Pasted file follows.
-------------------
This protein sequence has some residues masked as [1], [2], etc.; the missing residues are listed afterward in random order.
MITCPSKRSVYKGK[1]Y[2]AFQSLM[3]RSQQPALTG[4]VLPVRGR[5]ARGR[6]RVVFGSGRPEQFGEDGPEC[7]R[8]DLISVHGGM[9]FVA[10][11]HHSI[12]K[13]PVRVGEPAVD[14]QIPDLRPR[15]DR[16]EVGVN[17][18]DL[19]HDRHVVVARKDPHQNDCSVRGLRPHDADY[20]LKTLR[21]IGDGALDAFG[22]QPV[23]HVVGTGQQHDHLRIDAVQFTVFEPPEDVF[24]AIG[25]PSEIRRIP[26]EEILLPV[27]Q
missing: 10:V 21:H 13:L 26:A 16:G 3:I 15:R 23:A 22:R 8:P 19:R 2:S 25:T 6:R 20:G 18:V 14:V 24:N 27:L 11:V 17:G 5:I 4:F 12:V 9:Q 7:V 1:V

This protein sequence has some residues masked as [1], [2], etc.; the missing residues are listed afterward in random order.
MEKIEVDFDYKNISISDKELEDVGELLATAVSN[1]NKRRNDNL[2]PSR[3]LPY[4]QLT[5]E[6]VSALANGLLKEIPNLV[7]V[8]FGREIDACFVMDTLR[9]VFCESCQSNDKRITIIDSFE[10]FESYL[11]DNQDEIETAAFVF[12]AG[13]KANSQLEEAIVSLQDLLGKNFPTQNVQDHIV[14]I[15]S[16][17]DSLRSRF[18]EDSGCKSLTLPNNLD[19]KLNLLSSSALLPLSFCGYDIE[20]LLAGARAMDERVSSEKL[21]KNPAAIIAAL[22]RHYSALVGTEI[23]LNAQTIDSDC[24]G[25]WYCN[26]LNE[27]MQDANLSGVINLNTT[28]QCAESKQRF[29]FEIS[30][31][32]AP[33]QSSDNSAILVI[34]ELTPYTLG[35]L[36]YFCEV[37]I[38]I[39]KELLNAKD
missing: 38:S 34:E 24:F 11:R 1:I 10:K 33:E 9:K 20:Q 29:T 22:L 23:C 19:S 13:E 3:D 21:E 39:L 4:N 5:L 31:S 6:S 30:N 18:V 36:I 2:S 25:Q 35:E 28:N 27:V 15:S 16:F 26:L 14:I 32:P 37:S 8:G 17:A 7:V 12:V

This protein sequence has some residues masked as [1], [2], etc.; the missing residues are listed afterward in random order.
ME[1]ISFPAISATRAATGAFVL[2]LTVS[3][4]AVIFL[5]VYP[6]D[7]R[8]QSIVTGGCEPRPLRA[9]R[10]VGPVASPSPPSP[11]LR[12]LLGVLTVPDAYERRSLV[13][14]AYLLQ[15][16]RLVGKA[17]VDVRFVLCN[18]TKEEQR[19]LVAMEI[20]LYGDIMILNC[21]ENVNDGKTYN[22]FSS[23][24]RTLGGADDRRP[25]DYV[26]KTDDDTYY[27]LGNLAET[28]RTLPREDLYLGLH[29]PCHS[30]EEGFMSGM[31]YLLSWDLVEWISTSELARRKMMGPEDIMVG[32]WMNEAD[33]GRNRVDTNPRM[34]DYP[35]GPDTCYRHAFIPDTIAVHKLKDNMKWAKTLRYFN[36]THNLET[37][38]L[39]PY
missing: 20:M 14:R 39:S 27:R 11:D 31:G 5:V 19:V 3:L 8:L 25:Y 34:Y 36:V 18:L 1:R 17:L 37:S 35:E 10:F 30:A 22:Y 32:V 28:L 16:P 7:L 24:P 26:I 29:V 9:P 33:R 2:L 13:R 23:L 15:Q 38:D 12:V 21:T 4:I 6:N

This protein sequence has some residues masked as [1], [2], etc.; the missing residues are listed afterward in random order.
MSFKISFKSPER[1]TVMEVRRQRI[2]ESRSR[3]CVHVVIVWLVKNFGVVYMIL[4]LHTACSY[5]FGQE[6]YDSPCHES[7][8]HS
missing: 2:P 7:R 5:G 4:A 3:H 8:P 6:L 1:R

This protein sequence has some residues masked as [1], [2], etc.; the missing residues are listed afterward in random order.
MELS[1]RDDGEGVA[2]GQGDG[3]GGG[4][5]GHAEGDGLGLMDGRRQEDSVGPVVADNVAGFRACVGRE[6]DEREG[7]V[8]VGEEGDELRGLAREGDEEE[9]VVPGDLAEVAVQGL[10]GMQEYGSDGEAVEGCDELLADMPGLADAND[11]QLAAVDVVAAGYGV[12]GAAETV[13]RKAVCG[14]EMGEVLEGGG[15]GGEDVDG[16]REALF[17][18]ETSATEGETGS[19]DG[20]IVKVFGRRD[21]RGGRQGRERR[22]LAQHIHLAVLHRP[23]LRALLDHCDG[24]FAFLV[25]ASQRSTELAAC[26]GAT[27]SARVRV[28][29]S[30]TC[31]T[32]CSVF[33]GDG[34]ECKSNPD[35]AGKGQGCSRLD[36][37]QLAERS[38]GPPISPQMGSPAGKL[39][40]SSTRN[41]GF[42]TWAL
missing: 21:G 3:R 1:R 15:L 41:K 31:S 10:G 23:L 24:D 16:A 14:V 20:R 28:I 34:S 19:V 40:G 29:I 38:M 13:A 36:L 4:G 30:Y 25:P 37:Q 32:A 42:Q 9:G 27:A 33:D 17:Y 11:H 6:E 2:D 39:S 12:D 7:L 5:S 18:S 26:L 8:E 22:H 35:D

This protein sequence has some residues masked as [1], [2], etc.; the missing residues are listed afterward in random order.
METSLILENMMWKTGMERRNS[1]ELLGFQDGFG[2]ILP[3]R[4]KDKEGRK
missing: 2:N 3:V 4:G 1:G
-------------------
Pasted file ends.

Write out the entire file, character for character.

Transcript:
This protein sequence has some residues masked as [1], [2], etc.; the missing residues are listed afterward in random order.
MITCPSKRSVYKGK[1]Y[2]AFQSLM[3]RSQQPALTG[4]VLPVRGR[5]ARGR[6]RVVFGSGRPEQFGEDGPEC[7]R[8]DLISVHGGM[9]FVA[10][11]HHSI[12]K[13]PVRVGEPAVD[14]QIPDLRPR[15]DR[16]EVGVN[17][18]DL[19]HDRHVVVARKDPHQNDCSVRGLRPHDADY[20]LKTLR[21]IGDGALDAFG[22]QPV[23]HVVGTGQQHDHLRIDAVQFTVFEPPEDVF[24]AIG[25]PSEIRRIP[26]EEILLPV[27]Q
missing: 10:V 21:H 13:L 26:A 16:G 3:I 15:R 23:A 22:R 8:P 19:R 2:S 25:T 6:R 20:G 18:V 14:V 24:N 27:L 11:V 17:G 5:I 4:F 12:V 9:Q 7:V 1:V

This protein sequence has some residues masked as [1], [2], etc.; the missing residues are listed afterward in random order.
MEKIEVDFDYKNISISDKELEDVGELLATAVSN[1]NKRRNDNL[2]PSR[3]LPY[4]QLT[5]E[6]VSALANGLLKEIPNLV[7]V[8]FGREIDACFVMDTLR[9]VFCESCQSNDKRITIIDSFE[10]FESYL[11]DNQDEIETAAFVF[12]AG[13]KANSQLEEAIVSLQDLLGKNFPTQNVQDHIV[14]I[15]S[16][17]DSLRSRF[18]EDSGCKSLTLPNNLD[19]KLNLLSSSALLPLSFCGYDIE[20]LLAGARAMDERVSSEKL[21]KNPAAIIAAL[22]RHYSALVGTEI[23]LNAQTIDSDC[24]G[25]WYCN[26]LNE[27]MQDANLSGVINLNTT[28]QCAESKQRF[29]FEIS[30][31][32]AP[33]QSSDNSAILVI[34]ELTPYTLG[35]L[36]YFCEV[37]I[38]I[39]KELLNAKD
missing: 38:S 34:E 24:F 11:R 1:I 10:K 33:E 9:K 20:Q 29:T 22:L 23:C 19:S 13:E 3:D 21:E 39:L 4:N 5:L 31:S 6:S 30:N 18:V 36:I 2:S 25:Q 35:E 28:N 27:V 15:S 16:F 26:L 14:I 32:P 37:S 8:G 17:A 7:V 12:V

This protein sequence has some residues masked as [1], [2], etc.; the missing residues are listed afterward in random order.
ME[1]ISFPAISATRAATGAFVL[2]LTVS[3][4]AVIFL[5]VYP[6]D[7]R[8]QSIVTGGCEPRPLRA[9]R[10]VGPVASPSPPSP[11]LR[12]LLGVLTVPDAYERRSLV[13][14]AYLLQ[15][16]RLVGKA[17]VDVRFVLCN[18]TKEEQR[19]LVAMEI[20]LYGDIMILNC[21]ENVNDGKTYN[22]FSS[23][24]RTLGGADDRRP[25]DYV[26]KTDDDTYY[27]LGNLAET[28]RTLPREDLYLGLH[29]PCHS[30]EEGFMSGM[31]YLLSWDLVEWISTSELARRKMMGPEDIMVG[32]WMNEAD[33]GRNRVDTNPRM[34]DYP[35]GPDTCYRHAFIPDTIAVHKLKDNMKWAKTLRYFN[36]THNLET[37][38]L[39]PY
missing: 20:M 14:R 39:S 27:R 11:D 31:G 5:V 19:V 3:L 8:L 25:Y 34:Y 36:V 18:L 1:R 17:L 37:S 35:E 10:F 30:A 22:Y 32:V 28:L 16:P 7:L 24:P 26:I 29:V 9:P 33:R 2:L 13:R 23:L 15:Q 38:D 12:V 21:T 4:I 6:N

This protein sequence has some residues masked as [1], [2], etc.; the missing residues are listed afterward in random order.
MSFKISFKSPER[1]TVMEVRRQRI[2]ESRSR[3]CVHVVIVWLVKNFGVVYMIL[4]LHTACSY[5]FGQE[6]YDSPCHES[7][8]HS
missing: 2:P 7:R 5:G 4:A 3:H 8:P 6:L 1:R

This protein sequence has some residues masked as [1], [2], etc.; the missing residues are listed afterward in random order.
MELS[1]RDDGEGVA[2]GQGDG[3]GGG[4][5]GHAEGDGLGLMDGRRQEDSVGPVVADNVAGFRACVGRE[6]DEREG[7]V[8]VGEEGDELRGLAREGDEEE[9]VVPGDLAEVAVQGL[10]GMQEYGSDGEAVEGCDELLADMPGLADAND[11]QLAAVDVVAAGYGV[12]GAAETV[13]RKAVCG[14]EMGEVLEGGG[15]GGEDVDG[16]REALF[17][18]ETSATEGETGS[19]DG[20]IVKVFGRRD[21]RGGRQGRERR[22]LAQHIHLAVLHRP[23]LRALLDHCDG[24]FAFLV[25]ASQRSTELAAC[26]GAT[27]SARVRV[28][29]S[30]TC[31]T[32]CSVF[33]GDG[34]ECKSNPD[35]AGKGQGCSRLD[36][37]QLAERS[38]GPPISPQMGSPAGKL[39][40]SSTRN[41]GF[42]TWAL
missing: 21:G 3:R 1:R 15:L 41:K 31:S 10:G 23:L 24:D 16:A 14:V 20:R 28:I 34:S 19:V 40:G 29:I 38:M 13:A 36:L 4:G 30:Y 25:P 37:Q 32:A 42:Q 9:G 27:A 33:D 17:Y 11:H 6:E 2:D 39:S 12:D 7:L 5:S 18:S 26:L 8:E 22:H 35:D

This protein sequence has some residues masked as [1], [2], etc.; the missing residues are listed afterward in random order.
METSLILENMMWKTGMERRNS[1]ELLGFQDGFG[2]ILP[3]R[4]KDKEGRK
missing: 2:N 3:V 4:G 1:G